Heritage Christian hoping to continue growth even with pandemic
Published 7:00 am Wednesday, April 22, 2020
Heritage Christian Academy started as a small program in the back of First Baptist Church of Picayune, but has now grown into a school providing education for students from kindergarten through eighth grade.
It’s been three years since HCA moved into its current location at 21 Richardson Road and the facility has continued to grow with each passing year.
The school started by offering education for grades K-6, but at its new location has added an additional grade each year. Next year will be the first time ninth grade is offered at HCA.
Head of School Jeremy Williams said the goal is to continue adding grade levels until HCA has a class of graduating seniors.
“(It’s) constantly looking at what is the best system, what is best for our students and what is the best avenue for the school to continue progressions,” Williams said.
HCA has shut down like the other schools in the county due to COVID-19 and the shutdown came at a time when the registration period for new students was opening up.
Over the past three years the school has increased its student population by nearly 100 children, and it looked like that would continue prior to the pandemic.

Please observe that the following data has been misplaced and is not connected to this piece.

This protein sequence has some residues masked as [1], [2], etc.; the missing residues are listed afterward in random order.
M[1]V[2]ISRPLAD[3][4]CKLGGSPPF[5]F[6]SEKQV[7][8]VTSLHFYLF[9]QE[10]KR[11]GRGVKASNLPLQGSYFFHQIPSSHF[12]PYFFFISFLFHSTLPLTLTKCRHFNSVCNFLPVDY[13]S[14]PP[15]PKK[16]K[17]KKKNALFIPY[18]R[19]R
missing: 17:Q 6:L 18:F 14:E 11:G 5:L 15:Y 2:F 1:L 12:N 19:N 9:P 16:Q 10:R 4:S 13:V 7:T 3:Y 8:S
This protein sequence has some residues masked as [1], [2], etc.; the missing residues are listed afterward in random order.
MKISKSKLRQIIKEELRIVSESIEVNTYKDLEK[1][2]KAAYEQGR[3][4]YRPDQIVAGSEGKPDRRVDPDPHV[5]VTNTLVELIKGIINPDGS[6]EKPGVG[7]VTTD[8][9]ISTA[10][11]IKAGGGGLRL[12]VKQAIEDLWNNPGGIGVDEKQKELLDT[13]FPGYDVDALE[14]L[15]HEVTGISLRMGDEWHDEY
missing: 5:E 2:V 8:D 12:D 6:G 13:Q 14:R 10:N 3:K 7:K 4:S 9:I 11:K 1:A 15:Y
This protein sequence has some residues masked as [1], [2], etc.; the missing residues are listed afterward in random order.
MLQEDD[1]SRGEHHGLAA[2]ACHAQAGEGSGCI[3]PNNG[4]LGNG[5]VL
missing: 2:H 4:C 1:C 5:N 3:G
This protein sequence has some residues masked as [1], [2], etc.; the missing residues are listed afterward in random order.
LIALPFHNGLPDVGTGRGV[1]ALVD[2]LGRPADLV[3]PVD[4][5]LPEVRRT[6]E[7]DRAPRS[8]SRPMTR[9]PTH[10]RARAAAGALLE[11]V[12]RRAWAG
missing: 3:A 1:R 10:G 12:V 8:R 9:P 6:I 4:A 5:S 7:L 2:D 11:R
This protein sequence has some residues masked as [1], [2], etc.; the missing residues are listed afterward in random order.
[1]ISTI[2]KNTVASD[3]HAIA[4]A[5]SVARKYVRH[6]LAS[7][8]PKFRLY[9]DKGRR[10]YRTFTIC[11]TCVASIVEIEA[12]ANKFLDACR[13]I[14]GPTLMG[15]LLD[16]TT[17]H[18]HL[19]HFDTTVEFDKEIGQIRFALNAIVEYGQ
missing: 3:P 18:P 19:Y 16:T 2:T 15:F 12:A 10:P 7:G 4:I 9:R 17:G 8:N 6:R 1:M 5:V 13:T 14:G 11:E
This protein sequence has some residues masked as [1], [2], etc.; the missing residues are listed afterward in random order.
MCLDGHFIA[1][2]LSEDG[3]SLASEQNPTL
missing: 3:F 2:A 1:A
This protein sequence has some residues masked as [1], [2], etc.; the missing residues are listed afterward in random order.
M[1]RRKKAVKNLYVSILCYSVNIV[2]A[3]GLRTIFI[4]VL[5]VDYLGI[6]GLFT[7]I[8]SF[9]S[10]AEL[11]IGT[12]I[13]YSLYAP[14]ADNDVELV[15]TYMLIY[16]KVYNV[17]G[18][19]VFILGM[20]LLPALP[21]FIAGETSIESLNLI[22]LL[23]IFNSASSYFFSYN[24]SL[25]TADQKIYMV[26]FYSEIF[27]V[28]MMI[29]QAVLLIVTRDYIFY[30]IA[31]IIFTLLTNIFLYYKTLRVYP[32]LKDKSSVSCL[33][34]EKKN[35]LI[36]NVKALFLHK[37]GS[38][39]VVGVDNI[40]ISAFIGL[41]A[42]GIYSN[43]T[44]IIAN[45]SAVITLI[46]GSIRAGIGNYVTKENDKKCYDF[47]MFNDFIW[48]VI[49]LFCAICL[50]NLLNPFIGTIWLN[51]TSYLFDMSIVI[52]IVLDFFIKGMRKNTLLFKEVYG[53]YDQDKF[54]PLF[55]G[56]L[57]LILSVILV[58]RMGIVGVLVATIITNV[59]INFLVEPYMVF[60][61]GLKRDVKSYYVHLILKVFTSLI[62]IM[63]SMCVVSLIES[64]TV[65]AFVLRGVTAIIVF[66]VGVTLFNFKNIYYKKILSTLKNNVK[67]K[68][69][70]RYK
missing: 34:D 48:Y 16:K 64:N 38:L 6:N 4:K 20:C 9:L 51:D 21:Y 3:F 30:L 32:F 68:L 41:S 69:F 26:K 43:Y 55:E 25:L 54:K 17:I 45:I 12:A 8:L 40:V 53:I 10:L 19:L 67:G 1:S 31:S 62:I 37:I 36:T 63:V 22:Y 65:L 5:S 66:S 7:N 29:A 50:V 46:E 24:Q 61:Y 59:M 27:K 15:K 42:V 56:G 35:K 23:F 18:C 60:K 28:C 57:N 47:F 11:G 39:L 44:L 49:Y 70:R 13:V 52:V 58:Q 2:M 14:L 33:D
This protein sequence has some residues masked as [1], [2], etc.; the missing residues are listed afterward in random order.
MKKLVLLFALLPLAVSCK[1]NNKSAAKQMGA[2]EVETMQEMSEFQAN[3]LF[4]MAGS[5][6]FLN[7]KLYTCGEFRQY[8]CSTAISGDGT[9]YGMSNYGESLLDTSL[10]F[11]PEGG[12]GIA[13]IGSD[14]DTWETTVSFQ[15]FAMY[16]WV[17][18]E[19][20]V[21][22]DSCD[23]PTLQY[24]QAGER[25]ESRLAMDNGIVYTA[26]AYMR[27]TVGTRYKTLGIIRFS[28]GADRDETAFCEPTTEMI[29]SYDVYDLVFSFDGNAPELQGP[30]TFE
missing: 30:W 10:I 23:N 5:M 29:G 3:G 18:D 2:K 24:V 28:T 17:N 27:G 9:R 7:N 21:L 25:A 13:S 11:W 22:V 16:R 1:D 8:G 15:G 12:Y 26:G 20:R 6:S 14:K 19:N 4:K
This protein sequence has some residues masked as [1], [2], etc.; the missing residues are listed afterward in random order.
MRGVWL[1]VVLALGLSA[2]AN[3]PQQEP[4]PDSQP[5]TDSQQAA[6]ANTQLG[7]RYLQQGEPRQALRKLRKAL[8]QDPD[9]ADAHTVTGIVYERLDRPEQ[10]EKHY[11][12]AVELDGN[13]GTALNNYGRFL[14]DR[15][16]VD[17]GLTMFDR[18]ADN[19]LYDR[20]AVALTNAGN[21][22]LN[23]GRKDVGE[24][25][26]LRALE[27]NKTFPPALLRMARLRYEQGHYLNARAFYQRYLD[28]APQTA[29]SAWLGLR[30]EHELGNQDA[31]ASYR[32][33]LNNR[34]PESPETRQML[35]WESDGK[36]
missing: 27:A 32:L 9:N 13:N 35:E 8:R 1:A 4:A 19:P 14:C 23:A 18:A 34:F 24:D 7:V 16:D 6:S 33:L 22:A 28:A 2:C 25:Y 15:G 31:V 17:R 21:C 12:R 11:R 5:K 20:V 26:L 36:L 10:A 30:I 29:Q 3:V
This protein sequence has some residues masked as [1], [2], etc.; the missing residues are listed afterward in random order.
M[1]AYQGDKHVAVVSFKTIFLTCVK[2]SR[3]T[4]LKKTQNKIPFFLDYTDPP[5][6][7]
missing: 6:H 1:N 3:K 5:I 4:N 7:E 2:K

Now the stream of new applicants has dwindled as families deal with an uncertain future.
“We had a good number of applicants we expected, but since Coronavirus hit everything (ground) to a halt. We’ve gotten some interest, but it is a waiting period with everything going on in the world,” Williams said.
Williams said a variety of resources have been given to families to help keep the ball rolling for students.
Google classroom is a program used by teachers to keep in touch with families while also sending out assignments and tests that can be taken online to make sure students are still on track academically.
Documents are also emailed, scanned, or printed out for families with technological limitations.
Williams said there was a plan in place to start implementing online learning systems prior to the pandemic, but the closure of schools moved that timeline up.
“We setup classrooms with academic and enrichment (resources) because we understand people are in different places. It’s one thing to dabble (in online education), it’s another thing for it to be your entire platform,” Williams said.
The enrichment aspect of the resources is meant to serve as another way for children to stay entertained in meaningful ways during quarantine.
Things like art competitions, photography assignments and physical exercise recommendations are all shared with students along with their academic instructions to try and keep things lighthearted.
“Teachers have said these are the standards we want to reach, but here is a fun way to reach them. If this is in your interest you can apply your skill set. It can be a lot of fun and have educational application to it,” Williams said.
Williams said the purpose of HCA isn’t just to educate children but to also inspire them, even during these uncertain times caused by the pandemic.
They don’t want to just dump a bunch of information on a child, and instead want to teach them how to grow and adapt on their own.
“We want to prepare students for whatever the world is like when they walk across the stage. Prepare students to do whatever God calls them to do and use their potential to impact world for the better,” Williams said.